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Faith, wishes and introspection
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I’m amazed each Christmas at how the whole world comes to a halt of sorts. Virtually every educated, civilized person aware of the calendar and in possession of modern communication devices knows that on this day Christians around the world celebrate the birth of Jesus Christ. Jews, Hindus, Buddhists, Moslems, agnostics and atheists all know Jesus, whose followers claim him to be the Son of God, Savior, the propitiation for the sins of the world.

Those who follow different paths may not acknowledge Jesus as Savior, but they know Him, nevertheless. This day of days, acknowledged everywhere on Earth, testifies to the validity of that claim.

Scholars know that no other religious figure has done anything approaching what Jesus of Nazareth accomplished in 33 years. Prophesied for hundreds of years, he fulfilled those prophecies exactly. No other religious figure can equal that one amazing fact.

No matter what religious beliefs any citizen of any nation might hold, on this day each and every person in some way acknowledges the humble carpenter born in a Bethlehem stable. That alone staggers the imagination.

Faith is truly the substance of things hoped for, and the evidence of things not seen. One cannot hustle over to the grocery store and buy a gallon of God. Each person has to seek the truth on his or her own, and as Pascal said, there’s enough light to illuminate the path for those who truly seek, and enough darkness to obscure the path from the insincere.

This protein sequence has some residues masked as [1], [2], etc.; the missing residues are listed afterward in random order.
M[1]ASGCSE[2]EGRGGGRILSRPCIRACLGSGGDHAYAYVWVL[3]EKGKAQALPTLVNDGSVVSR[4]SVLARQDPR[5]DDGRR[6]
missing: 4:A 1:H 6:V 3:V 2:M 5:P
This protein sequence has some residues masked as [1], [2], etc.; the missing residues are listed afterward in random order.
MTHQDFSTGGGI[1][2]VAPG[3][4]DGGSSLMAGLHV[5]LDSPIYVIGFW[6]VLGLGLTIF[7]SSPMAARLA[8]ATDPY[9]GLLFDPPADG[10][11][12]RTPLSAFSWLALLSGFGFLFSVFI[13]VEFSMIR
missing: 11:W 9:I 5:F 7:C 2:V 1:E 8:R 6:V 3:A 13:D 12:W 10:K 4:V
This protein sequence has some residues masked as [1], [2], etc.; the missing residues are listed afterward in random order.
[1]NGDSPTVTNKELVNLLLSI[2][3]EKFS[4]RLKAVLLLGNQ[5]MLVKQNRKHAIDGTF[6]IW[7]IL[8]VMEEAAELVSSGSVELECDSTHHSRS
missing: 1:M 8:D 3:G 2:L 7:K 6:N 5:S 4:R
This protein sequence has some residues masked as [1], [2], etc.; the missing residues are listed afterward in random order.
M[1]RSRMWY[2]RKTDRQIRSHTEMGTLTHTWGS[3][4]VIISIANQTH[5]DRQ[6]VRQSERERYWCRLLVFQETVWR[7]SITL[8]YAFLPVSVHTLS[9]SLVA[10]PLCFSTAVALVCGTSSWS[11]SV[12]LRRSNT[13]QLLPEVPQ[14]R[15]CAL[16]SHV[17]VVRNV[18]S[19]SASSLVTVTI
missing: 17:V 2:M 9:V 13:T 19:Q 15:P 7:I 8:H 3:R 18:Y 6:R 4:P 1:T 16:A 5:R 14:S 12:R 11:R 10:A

But people are not keen on discerning the absolute truth. We put up blinders to keep us from seeing the abyss of eternity, as even the most cavalier among us realizes that even if we live a century, what is that compared to eternity?

And thus society plays the material game, giving gifts and waiting for the jolly old elf to bring objects of joy to us all.

Around the world, children awakened this morning with hopes that St. Nicholas and his sleigh had found their home.

And what of you? What did you wish for this Christmas? Was it something you’ve dreamed of since childhood, like a ’63 split-window Corvette? Or something along the lines of altruism, like peace on earth, good will to men?

I have few wishes, really. Most pertain to reforming the nature of humanity, which pretty much guarantees disappointment.

First, I’d like a dose of self-discipline to actually diet sensibly, adopt a daily workout routine, and eschew the gift of rationalizing why it doesn’t hurt to have one more pizza, or a favorite beverage or three.

Next, there’s the matter of peace on earth. I know two military men high up in the intelligence community who have pulled duty on the DMZ in Korea. They say that if North Korea attacks South Korea it’ll result in the most horrendous loss of life imaginable.

The North, will fight to the death. Seoul is so close to the initial action that civilian casualties will be in the millions. America will triumph, as the North’s aging weapons and equipment cannot be sustained or replaced. But the cost in human terms will be beyond comprehension.

So I’m hopeful that China’s distancing itself from North Korea will keep the peace. It seems America’s clever economic invasion of China has worked, after all. Kentucky Fried Chicken, McDonald’s and Boeing have made their mark on young Chinese, and our government owes so much money to China that they cannot afford to oppose us.

Finally, I’d like to see all the non-profits that nickle-and-dime us for worthy causes join in one great philanthropical enterprise. We, the people of The United States of America, can feed the hungry, clothe the naked, treat the sick, house the homeless and end suffering.

So as the world stops tooday to honor the birth of Jesus, let us turn our thoughts inward for reflection. Are we seeking the true path, or are we satisfied to stumble along, wearing blinders?

Merry Christmas!